Q: One last question, I feel BLOOD SALVAGE left itself open for a possible sequel. Did you have any ideas where the story could go if that was possible?

A: I actually did have an idea for a sequel. SPOILER ALERT: At the end of BLOOD SALVAGE, Hiram has been seemingly decapitated and Jake has been badly burned from head-to-toe and run over by an RV. Roy vows to fix them up. In the sequel, since both Jake and Hiram are in such bad condition, Roy has to surgically combine what's left of both of them into one patchworked being. Kind of a "Two-Headed Transplant" monstrosity, although Hiram only has half a head remaining. The two heads of the Jake/Hiram hybrid are constantly bickering with each other and struggling for control of the body, but one thing that they both can agree on, although for very different reasons, is they want to get April back! Meanwhile, two years have passed and April, who can now walk, thanks to Jake, is a Sorority girl at the local university. She's very popular on campus and dating a Frat boy named Caleb. But behind her picture-perfect smile, April struggles with her past and has become obsessed with working out and self-defense. She won't allow herself to be a victim again! Then late one night, the Jake/Hiram monstrosity and Roy stakeout the campus and kidnap April from outside her Sorority House. Caleb and his frat brothers find out what's happened and set out to get April back! Out at the junkyard, April has been locked up, but she hasn't been sitting idly by. She lures Roy into her room and overpowers him, using her self-defense skills. She ties Roy up and holds him hostage to keep Jake/Hiram at bay and negotiate her release. Just then, Caleb and his Frat Boy buddies arrive at the junkyard, having tracked April down via her cell phone. Now it's Rednecks vs. Frat Boys in a battle to the death! Jake/Hiram have set up all sorts of booby traps around the junkyard and Jake's gator, who was seeming killed in the scrap crusher at the end of BLOOD SALVAGE, is back -- now half-mechanical. Roy put him back together using old motorcycle parts. Anyway, that's as far as I got.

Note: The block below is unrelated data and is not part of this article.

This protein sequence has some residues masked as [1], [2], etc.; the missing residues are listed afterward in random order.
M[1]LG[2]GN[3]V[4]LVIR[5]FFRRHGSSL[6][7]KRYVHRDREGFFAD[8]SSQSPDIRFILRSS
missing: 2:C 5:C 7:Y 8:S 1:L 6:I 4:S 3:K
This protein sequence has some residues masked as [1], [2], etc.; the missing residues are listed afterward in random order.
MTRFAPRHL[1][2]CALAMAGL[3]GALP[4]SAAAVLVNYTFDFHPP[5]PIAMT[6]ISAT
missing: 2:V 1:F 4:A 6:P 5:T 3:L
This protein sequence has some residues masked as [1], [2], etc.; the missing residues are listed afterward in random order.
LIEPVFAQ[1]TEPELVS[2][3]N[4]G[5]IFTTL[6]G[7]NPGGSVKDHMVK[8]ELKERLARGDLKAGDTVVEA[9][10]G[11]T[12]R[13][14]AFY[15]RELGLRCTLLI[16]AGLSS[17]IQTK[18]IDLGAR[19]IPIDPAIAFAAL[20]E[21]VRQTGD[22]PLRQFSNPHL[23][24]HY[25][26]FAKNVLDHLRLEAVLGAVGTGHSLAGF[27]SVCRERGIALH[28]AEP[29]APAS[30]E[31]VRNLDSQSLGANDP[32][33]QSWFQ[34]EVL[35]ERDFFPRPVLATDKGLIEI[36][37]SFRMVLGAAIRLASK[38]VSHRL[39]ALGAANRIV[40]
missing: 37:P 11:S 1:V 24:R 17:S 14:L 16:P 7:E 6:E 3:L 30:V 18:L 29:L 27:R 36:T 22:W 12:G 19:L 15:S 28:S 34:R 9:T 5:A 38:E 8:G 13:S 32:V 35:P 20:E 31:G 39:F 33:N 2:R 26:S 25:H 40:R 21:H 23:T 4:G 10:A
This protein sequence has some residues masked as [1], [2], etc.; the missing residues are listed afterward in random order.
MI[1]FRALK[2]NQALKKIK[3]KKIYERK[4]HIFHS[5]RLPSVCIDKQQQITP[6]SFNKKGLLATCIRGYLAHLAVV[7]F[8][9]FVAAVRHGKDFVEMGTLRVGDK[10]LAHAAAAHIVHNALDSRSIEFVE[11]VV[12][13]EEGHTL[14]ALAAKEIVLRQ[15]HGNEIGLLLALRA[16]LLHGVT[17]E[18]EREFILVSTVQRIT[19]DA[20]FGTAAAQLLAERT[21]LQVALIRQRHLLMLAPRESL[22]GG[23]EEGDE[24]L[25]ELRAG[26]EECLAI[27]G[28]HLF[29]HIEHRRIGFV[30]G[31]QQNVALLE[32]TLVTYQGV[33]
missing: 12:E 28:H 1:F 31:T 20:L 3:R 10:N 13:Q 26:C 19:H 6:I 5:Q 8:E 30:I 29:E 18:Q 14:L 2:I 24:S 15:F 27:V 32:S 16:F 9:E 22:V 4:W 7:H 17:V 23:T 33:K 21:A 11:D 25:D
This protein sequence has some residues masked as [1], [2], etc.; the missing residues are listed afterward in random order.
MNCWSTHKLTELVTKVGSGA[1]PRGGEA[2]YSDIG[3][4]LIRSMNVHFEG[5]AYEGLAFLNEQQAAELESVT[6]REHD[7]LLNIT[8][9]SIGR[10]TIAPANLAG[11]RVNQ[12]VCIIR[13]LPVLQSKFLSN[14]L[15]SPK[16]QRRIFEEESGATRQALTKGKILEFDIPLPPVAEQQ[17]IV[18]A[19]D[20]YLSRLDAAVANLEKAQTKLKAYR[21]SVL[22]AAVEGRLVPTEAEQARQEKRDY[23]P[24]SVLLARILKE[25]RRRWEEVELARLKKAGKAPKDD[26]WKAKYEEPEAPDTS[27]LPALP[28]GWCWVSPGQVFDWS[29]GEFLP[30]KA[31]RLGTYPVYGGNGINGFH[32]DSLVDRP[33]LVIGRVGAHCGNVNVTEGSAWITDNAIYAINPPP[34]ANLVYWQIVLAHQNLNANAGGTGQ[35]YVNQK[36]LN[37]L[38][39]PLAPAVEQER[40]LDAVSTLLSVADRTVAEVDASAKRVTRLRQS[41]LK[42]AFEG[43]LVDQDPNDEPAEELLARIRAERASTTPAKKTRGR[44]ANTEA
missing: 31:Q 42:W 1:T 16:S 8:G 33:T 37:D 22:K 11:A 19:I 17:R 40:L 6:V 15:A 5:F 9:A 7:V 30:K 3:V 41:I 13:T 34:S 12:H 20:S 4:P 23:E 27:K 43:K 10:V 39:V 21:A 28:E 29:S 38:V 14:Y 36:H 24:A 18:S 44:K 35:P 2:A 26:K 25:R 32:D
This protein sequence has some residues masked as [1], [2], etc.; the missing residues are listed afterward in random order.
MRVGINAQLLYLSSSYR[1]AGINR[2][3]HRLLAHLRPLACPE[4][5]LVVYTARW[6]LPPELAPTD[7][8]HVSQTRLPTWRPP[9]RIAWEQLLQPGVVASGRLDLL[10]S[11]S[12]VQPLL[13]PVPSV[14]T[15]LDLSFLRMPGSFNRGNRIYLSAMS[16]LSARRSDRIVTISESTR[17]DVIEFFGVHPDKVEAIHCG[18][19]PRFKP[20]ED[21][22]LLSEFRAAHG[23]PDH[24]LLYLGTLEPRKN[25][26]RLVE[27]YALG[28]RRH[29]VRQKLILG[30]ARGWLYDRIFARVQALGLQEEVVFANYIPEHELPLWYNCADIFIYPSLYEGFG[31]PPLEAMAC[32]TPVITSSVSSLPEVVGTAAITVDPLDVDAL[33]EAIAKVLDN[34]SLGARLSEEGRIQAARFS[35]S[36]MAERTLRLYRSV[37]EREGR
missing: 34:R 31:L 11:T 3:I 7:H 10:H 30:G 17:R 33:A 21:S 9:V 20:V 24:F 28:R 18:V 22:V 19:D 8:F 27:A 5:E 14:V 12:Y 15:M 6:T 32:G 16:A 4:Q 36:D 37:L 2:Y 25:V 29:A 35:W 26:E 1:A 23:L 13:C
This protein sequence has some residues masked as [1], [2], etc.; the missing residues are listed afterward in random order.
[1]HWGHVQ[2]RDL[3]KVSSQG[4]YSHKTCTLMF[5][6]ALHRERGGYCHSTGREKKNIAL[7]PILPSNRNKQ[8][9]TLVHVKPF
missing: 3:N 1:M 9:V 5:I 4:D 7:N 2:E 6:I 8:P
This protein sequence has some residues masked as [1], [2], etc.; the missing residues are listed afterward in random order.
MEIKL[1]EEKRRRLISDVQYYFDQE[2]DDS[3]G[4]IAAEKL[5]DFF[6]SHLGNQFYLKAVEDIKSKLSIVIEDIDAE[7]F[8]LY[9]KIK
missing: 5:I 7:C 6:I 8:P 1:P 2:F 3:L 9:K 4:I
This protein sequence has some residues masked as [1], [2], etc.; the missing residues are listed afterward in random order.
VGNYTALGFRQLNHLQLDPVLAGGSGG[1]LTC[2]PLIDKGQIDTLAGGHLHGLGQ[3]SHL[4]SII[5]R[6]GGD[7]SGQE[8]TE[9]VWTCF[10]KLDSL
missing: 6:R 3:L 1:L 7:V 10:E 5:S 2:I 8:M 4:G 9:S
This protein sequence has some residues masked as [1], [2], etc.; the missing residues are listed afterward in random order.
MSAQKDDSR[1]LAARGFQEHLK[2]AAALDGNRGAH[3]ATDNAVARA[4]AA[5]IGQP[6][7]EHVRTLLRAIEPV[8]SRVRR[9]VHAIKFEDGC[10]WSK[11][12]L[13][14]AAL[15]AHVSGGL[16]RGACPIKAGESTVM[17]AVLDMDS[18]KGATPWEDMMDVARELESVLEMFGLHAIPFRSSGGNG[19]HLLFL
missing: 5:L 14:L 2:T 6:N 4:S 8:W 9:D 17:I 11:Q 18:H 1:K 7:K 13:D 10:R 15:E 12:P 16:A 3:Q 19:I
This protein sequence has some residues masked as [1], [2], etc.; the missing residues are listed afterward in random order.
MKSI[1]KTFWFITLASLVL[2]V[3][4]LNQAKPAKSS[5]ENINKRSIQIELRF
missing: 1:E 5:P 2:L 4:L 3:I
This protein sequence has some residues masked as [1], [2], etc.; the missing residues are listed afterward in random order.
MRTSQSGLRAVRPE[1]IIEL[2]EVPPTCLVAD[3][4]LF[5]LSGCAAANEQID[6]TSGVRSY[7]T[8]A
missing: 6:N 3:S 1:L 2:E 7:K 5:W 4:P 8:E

Q: Sounds like a very intriguing story! It's a shame it never got made. Well, thanks again for your time, Tucker. I hope with the help of horror fans out there we can get BLOOD SALVAGE released on Blu-ray someday soon.  

A: I hope so, too. And thanks for your interest, Unk. It's nice to know there are folks out there who still remember the film. I encourage anyone who is interested to check out the BLOOD SALVAGE page on Facebook.

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3 years ago

Such a good call on Ex Machina. I find that to be an unappreciated gem that, sadly, most people just didn't get. And that's a shame because the implication of what it was eluding to was a warning of real terror that could be unleashed on the world.

2 years ago

As luck would have it, I've worked with Ken Sanders on a handful of low-budget movies and have a direct line to him… so I just sent him an email asking about a potential release. Hopefully he replies.

2 years ago

Ha! I was Bobby Evans. We filmed this movie over the summer before my 7th grade year. It was a BLAST!! I actually got choked up after we wrapped my last scene and I said good-bye to all those wonderful, creative lunatics.